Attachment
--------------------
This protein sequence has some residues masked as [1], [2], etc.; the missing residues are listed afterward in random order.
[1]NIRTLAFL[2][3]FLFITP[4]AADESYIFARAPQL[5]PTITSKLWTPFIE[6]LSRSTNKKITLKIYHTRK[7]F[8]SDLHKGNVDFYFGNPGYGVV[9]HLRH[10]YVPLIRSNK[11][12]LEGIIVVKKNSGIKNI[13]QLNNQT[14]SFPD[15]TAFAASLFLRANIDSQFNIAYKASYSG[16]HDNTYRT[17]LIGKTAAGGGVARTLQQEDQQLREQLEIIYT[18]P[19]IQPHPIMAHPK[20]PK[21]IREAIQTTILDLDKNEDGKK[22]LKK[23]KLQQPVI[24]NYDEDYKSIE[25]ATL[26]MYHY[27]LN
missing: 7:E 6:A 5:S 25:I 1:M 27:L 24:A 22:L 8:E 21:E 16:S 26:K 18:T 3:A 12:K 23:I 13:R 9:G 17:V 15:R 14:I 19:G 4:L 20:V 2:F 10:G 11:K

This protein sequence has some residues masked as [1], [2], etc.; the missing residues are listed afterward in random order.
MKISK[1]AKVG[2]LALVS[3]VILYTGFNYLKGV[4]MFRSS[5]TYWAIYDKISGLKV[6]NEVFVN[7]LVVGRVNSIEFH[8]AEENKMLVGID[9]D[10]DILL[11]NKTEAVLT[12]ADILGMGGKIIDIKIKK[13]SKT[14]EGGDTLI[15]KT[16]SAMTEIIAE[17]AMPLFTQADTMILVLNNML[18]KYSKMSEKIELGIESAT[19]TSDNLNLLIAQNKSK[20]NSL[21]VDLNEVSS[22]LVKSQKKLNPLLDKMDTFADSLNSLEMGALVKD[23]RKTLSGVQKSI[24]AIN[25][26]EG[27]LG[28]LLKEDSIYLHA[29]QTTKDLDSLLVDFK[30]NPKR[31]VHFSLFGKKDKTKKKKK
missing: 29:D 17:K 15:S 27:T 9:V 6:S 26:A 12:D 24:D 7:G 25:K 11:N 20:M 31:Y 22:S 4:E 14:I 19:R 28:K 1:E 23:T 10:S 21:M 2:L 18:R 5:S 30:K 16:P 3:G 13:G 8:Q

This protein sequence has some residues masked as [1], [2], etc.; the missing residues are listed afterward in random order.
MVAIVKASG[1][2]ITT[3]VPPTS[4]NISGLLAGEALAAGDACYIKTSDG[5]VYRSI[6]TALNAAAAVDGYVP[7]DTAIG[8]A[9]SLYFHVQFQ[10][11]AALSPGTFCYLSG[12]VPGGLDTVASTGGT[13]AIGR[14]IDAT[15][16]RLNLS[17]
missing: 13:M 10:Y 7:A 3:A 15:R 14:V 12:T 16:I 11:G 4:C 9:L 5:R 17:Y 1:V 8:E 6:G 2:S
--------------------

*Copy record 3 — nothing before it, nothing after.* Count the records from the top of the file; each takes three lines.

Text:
This protein sequence has some residues masked as [1], [2], etc.; the missing residues are listed afterward in random order.
MVAIVKASG[1][2]ITT[3]VPPTS[4]NISGLLAGEALAAGDACYIKTSDG[5]VYRSI[6]TALNAAAAVDGYVP[7]DTAIG[8]A[9]SLYFHVQFQ[10][11]AALSPGTFCYLSG[12]VPGGLDTVASTGGT[13]AIGR[14]IDAT[15][16]RLNLS[17]
missing: 13:M 10:Y 7:A 3:A 15:R 14:V 12:T 16:I 11:G 4:C 9:L 5:R 17:Y 1:V 8:E 6:G 2:S